Boyd Rankin April 12, 2007

In the skin of a lion

Boyd Rankin forsook a potential rugby career for his first love, cricket



Vital scalp: Boyd Rankin gets Michael Vaughan © Getty Images

In March, when the star-studded rugby team came agonisingly close to Ireland's first Six Nations Championship since 1985, it was a strapping cricketer that won the BBC Radio Foyle/Bank of Ireland Sports Personality of the Month award. Barely known a few days earlier, Boyd Rankin's heroics pushed the cricket team on to the back pages and the rugby heroes inside, yet he would be the first to tell you that it could all have been so very different.

Right through his secondary education at Strabane Grammar School, Rankin played No.8 for the rugby team. A pivotal position occupied by legends like Mervyn Davies (Wales) and Morne du Plessis (South Africa), it's evolved in recent times to such an extent that the man in possession of the jersey needs the ball-skills of a back and the brute strength of a forward. At 6'8", Rankin certainly wasn't lacking in strength, but there was something else holding him back.

That was a love of cricket. In Michael Ondaatje's Running in the Family, it was eccentricity that was the common thread. For the Rankins, it's cricket. "Dad still plays, though each season he says it'll be the last," says Boyd with a goofy grin. "He's 57 now. My brothers both played for the Under-19s as well. Robert (21) played with me in Bangladesh in 2004, and David (19) played in Sri Lanka last year. My sister's only 16, but she's represented the region as well.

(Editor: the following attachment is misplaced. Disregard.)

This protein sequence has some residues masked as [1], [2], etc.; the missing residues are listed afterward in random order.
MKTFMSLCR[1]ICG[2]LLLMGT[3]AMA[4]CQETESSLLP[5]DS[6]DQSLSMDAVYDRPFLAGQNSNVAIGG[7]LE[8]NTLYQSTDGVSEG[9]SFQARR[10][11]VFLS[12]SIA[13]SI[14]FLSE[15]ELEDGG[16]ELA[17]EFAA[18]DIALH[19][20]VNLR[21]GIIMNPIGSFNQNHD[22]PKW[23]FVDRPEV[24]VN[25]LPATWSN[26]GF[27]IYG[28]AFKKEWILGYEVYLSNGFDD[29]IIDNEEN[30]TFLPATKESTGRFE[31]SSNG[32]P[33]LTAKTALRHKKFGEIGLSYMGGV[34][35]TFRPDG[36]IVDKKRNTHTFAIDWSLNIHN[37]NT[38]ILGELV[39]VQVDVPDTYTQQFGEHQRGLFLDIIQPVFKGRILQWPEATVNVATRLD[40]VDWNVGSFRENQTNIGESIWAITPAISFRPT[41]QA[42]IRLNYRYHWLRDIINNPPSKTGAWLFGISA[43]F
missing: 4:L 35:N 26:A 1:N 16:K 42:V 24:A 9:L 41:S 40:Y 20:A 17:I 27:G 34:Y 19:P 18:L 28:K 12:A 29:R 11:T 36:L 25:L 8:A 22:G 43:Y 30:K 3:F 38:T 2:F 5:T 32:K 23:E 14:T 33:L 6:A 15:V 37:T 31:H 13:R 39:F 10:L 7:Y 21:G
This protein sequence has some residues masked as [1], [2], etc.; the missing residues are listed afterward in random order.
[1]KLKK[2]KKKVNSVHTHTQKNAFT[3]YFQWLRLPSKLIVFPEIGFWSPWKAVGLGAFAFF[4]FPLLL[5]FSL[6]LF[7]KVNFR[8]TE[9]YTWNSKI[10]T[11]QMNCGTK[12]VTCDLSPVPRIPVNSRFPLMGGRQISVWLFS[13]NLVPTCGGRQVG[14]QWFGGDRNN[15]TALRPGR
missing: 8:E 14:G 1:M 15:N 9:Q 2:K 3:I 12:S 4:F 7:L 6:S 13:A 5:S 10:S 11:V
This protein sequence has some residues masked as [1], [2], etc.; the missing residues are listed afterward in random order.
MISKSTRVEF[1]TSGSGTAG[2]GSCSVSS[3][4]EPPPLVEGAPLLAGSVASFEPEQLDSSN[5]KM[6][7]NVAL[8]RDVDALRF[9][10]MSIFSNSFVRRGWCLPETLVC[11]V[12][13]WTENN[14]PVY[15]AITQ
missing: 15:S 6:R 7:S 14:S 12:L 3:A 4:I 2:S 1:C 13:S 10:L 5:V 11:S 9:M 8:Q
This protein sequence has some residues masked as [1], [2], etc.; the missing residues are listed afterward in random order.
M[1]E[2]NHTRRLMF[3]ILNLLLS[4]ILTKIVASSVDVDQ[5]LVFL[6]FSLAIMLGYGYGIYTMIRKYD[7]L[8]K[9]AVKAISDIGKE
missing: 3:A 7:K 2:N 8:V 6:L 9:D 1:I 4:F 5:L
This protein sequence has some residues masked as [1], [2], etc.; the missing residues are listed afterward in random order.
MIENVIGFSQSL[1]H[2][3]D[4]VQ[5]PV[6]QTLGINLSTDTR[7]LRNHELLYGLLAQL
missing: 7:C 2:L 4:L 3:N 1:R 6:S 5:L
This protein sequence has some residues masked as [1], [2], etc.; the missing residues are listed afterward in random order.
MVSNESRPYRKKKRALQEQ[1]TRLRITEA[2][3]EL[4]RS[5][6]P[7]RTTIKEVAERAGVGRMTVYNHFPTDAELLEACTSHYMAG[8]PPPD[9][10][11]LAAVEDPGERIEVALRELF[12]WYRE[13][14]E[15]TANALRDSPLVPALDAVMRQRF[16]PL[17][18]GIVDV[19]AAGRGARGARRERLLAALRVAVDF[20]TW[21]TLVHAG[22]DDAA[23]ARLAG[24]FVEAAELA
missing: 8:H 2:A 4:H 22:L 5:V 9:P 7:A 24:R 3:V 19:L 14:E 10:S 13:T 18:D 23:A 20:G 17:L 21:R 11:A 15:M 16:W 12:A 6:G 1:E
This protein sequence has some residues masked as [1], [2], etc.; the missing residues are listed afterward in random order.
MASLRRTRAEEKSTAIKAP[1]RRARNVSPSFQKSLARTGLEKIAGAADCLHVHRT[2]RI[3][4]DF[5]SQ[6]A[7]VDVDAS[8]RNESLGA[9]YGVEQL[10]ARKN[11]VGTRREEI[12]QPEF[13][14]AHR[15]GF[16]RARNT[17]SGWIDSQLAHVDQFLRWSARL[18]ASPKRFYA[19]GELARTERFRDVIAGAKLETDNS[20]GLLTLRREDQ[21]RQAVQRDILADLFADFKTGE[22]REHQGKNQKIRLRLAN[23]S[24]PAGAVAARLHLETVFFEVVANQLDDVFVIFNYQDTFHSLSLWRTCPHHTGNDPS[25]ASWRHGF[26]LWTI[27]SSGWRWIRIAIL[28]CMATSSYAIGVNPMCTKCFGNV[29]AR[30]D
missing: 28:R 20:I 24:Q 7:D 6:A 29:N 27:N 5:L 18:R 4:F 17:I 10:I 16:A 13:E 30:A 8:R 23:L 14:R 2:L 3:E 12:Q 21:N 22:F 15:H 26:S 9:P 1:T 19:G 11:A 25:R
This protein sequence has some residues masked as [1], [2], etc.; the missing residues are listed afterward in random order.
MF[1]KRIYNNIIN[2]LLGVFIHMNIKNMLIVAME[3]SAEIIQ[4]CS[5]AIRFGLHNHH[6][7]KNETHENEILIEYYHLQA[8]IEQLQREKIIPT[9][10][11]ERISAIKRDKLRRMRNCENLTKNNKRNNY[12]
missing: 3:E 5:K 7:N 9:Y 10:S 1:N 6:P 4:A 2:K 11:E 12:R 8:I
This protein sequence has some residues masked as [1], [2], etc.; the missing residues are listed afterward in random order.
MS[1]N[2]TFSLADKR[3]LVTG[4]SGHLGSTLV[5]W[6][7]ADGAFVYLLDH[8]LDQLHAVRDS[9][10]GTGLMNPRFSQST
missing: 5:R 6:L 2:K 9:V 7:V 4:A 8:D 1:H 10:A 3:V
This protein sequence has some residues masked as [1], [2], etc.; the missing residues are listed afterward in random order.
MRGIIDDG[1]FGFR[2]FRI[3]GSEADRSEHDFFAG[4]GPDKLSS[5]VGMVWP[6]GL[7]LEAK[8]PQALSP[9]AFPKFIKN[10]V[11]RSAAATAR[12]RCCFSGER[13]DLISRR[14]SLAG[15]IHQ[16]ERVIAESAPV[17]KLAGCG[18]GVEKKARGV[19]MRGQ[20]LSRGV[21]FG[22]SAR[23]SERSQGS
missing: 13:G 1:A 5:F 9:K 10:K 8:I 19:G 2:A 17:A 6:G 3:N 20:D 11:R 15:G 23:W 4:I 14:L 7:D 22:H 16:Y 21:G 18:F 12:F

"Yes, it's in the back of your mind that it's not a big sport [in Ireland] in the way that football or rugby is. But it's not about being famous; it's about what you're good at."

His first foray on to the world stage was a big letdown. Little went right for him in Bangladesh and in his three outings, he had 2 for 104 at a whopping economy rate of 7.25. That wasn't going to discourage him though, or extinguish a dream that had started burning bright when he was in primary school. "We obviously didn't have much cricket in Ireland, but I watched a lot on TV. I modelled myself on Curtly Ambrose and Glenn McGrath, bowlers who hit the deck from just back of a length outside off stump."

By 15, he was playing for the first team at Bready, the local club, and he went on to represent Ireland at every age group from U-13 onwards. In fact, his Irish debut came even before the trip to Bangladesh. "It was against a team called the Free Foresters," he tells you. "We didn't play too many international teams back then."

That game at Eton College also saw the advent of one of Irish cricket's biggest hopes. A precocious 16-year-old named Eoin Morgan made his debut that day, but for all the talk of him being an England prospect one day, it's been Rankin that's caught the imagination at the World Cup.

Though he wasn't called up for the national side in 2004 or 2005, there were enough outings with the U-19s and the A team to attract the attention of county scouts. There were several offers of trials, but when it came to the crunch, Rankin chose Middlesex. The reason was a simple one. "It was because of the Irish connection, with Ed Joyce and Morgan there," he says. "I wanted to be some place where I knew a few faces."

He had a summer contract with Middlesex in 2004 and '05, but though he did fairly well for the second XIs, the call-up to the county side never came. When the winter of 2005 came along, it was clear that Rankin needed to make some tough choices.